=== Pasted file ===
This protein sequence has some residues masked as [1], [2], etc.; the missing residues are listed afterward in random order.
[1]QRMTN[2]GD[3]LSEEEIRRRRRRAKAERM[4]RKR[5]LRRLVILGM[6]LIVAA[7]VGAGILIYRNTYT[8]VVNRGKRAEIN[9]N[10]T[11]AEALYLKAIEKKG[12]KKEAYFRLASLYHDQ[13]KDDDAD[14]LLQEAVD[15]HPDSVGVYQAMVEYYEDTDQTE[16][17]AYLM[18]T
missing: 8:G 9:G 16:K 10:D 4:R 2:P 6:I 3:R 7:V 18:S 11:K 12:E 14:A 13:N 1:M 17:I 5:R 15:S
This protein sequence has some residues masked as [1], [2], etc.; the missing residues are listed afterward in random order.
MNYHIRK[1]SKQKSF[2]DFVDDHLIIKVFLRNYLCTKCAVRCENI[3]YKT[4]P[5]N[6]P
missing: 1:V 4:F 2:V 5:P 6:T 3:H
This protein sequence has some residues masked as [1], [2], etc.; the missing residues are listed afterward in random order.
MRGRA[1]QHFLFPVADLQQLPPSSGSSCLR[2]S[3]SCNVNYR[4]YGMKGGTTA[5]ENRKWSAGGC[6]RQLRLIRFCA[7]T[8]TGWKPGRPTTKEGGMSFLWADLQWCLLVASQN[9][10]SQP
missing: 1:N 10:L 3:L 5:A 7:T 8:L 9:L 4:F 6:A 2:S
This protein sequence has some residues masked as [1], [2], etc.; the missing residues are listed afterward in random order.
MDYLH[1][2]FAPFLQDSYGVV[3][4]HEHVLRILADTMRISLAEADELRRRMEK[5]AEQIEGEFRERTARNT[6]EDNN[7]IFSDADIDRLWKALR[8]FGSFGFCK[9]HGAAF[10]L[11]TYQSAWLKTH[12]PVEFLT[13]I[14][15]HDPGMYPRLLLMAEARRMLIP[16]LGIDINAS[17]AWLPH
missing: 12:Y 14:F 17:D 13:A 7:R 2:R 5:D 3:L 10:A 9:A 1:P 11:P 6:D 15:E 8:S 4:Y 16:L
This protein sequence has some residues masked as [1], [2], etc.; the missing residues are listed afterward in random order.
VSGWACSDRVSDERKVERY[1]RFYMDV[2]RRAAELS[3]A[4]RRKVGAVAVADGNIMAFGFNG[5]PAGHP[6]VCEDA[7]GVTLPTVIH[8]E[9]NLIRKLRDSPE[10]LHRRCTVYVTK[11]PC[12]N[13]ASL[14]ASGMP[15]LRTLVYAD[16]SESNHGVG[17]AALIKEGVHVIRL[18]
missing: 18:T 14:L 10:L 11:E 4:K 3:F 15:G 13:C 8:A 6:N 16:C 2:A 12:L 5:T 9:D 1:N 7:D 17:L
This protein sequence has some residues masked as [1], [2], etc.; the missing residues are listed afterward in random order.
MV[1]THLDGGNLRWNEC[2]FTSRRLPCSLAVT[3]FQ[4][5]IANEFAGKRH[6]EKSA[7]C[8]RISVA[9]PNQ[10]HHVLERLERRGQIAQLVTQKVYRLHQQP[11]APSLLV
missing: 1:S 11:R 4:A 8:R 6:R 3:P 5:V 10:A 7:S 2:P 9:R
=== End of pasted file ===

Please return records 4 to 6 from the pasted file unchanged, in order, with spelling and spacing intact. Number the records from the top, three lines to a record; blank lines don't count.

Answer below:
This protein sequence has some residues masked as [1], [2], etc.; the missing residues are listed afterward in random order.
MDYLH[1][2]FAPFLQDSYGVV[3][4]HEHVLRILADTMRISLAEADELRRRMEK[5]AEQIEGEFRERTARNT[6]EDNN[7]IFSDADIDRLWKALR[8]FGSFGFCK[9]HGAAF[10]L[11]TYQSAWLKTH[12]PVEFLT[13]I[14][15]HDPGMYPRLLLMAEARRMLIP[16]LGIDINAS[17]AWLPH
missing: 12:Y 14:F 17:D 13:A 7:R 2:R 5:D 3:L 10:A 9:A 1:P 11:P 6:D 15:E 8:S 4:Y 16:L
This protein sequence has some residues masked as [1], [2], etc.; the missing residues are listed afterward in random order.
VSGWACSDRVSDERKVERY[1]RFYMDV[2]RRAAELS[3]A[4]RRKVGAVAVADGNIMAFGFNG[5]PAGHP[6]VCEDA[7]GVTLPTVIH[8]E[9]NLIRKLRDSPE[10]LHRRCTVYVTK[11]PC[12]N[13]ASL[14]ASGMP[15]LRTLVYAD[16]SESNHGVG[17]AALIKEGVHVIRL[18]
missing: 18:T 14:L 10:L 11:E 4:K 3:F 15:G 13:C 8:A 6:N 16:C 2:A 12:L 5:T 9:D 1:N 7:D 17:L
This protein sequence has some residues masked as [1], [2], etc.; the missing residues are listed afterward in random order.
MV[1]THLDGGNLRWNEC[2]FTSRRLPCSLAVT[3]FQ[4][5]IANEFAGKRH[6]EKSA[7]C[8]RISVA[9]PNQ[10]HHVLERLERRGQIAQLVTQKVYRLHQQP[11]APSLLV
missing: 1:S 11:R 4:A 8:R 6:R 3:P 5:V 10:A 7:S 2:P 9:R